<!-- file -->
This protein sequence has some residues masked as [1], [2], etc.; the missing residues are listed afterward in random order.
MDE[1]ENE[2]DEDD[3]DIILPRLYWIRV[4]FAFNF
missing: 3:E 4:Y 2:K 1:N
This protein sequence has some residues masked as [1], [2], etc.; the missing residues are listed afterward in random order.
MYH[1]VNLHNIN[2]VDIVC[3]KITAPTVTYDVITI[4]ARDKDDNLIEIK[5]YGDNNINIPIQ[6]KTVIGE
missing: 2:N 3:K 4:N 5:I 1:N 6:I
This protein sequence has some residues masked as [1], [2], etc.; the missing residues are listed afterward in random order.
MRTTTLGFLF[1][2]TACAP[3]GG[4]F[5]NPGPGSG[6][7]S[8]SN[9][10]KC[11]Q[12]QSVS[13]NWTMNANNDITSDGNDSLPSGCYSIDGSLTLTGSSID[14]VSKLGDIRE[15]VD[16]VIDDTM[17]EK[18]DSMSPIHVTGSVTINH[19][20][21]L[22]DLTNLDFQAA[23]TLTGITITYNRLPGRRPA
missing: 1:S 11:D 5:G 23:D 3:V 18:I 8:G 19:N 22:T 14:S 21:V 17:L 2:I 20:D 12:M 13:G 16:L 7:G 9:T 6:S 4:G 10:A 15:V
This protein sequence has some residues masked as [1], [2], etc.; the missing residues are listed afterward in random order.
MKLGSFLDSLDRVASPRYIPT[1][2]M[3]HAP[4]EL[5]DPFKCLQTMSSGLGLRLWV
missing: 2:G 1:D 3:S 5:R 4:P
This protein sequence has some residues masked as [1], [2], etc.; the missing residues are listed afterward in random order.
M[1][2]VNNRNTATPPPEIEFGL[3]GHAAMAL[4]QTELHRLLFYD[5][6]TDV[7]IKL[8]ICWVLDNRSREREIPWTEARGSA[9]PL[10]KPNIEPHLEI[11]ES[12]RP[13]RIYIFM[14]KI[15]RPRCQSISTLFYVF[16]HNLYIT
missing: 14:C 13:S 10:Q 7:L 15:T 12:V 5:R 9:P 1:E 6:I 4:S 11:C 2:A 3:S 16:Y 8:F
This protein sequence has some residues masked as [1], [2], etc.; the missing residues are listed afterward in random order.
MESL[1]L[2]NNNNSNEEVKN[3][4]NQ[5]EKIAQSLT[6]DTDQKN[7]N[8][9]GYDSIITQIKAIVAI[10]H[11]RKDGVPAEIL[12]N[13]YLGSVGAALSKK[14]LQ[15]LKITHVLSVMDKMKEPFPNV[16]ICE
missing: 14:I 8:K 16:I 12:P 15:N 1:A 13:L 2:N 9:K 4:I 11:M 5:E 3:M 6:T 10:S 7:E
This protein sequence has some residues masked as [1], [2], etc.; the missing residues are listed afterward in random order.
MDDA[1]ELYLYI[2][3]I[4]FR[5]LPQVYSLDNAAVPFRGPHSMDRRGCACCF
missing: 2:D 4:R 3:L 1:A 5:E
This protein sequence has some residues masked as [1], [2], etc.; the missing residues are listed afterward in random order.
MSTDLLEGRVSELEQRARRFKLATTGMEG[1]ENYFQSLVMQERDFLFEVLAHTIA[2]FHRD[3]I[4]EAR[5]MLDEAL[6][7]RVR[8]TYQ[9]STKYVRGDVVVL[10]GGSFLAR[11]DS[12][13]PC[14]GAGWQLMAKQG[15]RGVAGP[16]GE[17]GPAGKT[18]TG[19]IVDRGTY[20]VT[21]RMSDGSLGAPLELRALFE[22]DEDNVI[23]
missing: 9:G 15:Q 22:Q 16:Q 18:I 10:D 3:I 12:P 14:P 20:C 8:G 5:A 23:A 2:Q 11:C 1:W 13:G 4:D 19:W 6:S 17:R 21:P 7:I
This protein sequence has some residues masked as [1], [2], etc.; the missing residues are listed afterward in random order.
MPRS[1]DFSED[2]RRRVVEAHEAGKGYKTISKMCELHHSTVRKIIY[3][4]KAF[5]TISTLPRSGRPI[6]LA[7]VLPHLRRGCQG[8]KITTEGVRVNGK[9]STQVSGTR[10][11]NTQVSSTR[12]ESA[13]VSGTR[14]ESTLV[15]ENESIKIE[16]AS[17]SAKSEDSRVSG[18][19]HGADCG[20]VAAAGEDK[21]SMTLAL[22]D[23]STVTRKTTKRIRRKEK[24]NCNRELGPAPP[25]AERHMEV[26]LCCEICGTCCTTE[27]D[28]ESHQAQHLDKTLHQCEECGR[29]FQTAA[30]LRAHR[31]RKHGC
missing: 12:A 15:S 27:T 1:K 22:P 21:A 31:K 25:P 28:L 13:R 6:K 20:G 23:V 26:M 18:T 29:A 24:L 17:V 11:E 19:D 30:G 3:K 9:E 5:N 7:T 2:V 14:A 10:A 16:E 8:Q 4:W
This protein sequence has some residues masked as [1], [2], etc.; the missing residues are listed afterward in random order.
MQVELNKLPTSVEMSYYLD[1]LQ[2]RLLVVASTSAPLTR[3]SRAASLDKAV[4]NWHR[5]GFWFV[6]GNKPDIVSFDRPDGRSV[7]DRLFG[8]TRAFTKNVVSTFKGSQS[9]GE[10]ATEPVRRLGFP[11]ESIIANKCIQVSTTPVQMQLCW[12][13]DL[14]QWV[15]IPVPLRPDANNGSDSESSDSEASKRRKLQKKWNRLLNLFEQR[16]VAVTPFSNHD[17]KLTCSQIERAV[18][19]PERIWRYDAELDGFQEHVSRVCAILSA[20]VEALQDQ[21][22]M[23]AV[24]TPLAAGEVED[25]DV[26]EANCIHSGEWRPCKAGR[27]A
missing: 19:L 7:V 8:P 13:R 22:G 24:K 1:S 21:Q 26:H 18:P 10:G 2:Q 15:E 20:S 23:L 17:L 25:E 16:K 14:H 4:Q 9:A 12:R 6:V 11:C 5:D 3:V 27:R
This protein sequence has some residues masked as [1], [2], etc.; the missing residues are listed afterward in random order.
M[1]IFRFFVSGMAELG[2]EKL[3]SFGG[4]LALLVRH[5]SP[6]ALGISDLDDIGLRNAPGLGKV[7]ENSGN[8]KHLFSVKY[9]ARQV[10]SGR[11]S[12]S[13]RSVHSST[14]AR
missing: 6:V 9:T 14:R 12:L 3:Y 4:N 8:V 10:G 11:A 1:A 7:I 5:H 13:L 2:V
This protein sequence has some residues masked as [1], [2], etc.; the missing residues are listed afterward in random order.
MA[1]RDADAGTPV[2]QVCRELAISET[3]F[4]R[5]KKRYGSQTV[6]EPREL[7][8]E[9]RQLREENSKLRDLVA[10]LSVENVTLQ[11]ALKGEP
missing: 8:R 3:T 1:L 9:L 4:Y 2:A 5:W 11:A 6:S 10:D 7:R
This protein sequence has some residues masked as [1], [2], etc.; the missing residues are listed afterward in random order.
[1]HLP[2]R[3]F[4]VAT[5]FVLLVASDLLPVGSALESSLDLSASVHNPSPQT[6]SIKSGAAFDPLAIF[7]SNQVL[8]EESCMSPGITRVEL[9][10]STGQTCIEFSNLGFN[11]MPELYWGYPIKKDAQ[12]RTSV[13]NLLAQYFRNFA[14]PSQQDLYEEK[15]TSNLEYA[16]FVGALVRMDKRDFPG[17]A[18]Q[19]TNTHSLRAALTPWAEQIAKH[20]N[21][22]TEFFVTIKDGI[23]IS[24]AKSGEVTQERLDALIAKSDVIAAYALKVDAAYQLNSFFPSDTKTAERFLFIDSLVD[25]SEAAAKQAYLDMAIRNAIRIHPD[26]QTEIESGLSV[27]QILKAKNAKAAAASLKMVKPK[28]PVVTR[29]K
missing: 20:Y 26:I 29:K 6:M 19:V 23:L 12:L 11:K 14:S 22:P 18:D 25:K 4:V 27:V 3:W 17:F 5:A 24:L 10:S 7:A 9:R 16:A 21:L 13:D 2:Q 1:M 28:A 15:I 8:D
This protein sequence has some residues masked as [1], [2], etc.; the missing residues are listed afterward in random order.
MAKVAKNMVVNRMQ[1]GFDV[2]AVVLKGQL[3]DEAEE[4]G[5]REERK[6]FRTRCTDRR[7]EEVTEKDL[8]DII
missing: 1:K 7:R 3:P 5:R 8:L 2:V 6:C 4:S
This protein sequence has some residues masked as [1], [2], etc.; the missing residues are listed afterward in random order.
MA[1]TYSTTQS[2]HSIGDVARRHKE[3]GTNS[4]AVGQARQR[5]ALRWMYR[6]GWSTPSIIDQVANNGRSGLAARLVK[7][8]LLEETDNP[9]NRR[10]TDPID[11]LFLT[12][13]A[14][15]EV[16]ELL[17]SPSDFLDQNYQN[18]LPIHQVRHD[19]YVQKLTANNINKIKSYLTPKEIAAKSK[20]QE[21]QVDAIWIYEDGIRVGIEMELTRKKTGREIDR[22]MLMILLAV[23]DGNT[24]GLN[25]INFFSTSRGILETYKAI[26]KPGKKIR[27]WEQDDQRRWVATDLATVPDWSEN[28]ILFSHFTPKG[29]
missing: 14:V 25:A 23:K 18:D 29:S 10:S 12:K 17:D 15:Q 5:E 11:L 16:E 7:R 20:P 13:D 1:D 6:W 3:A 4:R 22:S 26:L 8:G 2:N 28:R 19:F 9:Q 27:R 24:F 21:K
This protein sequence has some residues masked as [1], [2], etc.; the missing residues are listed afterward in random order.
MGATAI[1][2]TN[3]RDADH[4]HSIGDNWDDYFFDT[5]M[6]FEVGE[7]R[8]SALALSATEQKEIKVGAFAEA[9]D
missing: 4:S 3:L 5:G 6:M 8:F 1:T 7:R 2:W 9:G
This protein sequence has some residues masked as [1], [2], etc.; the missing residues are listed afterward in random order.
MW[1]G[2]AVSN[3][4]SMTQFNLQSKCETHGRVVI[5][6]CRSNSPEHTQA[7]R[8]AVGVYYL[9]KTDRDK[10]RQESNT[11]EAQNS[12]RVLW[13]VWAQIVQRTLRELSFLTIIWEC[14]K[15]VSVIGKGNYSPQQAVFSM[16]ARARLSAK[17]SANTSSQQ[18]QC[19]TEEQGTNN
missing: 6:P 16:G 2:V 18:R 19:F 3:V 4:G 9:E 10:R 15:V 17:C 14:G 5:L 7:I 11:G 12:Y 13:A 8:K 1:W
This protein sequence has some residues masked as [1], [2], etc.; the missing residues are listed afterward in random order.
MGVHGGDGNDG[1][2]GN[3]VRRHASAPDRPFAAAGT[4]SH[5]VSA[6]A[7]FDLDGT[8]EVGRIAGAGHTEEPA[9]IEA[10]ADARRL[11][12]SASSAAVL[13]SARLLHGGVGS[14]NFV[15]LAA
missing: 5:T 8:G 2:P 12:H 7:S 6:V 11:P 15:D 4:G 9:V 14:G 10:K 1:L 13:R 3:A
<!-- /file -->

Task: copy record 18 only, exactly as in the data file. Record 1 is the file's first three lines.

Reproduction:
This protein sequence has some residues masked as [1], [2], etc.; the missing residues are listed afterward in random order.
MGVHGGDGNDG[1][2]GN[3]VRRHASAPDRPFAAAGT[4]SH[5]VSA[6]A[7]FDLDGT[8]EVGRIAGAGHTEEPA[9]IEA[10]ADARRL[11][12]SASSAAVL[13]SARLLHGGVGS[14]NFV[15]LAA
missing: 5:T 8:G 2:P 12:H 7:S 6:V 11:P 15:D 4:G 9:V 14:G 10:K 1:L 13:R 3:A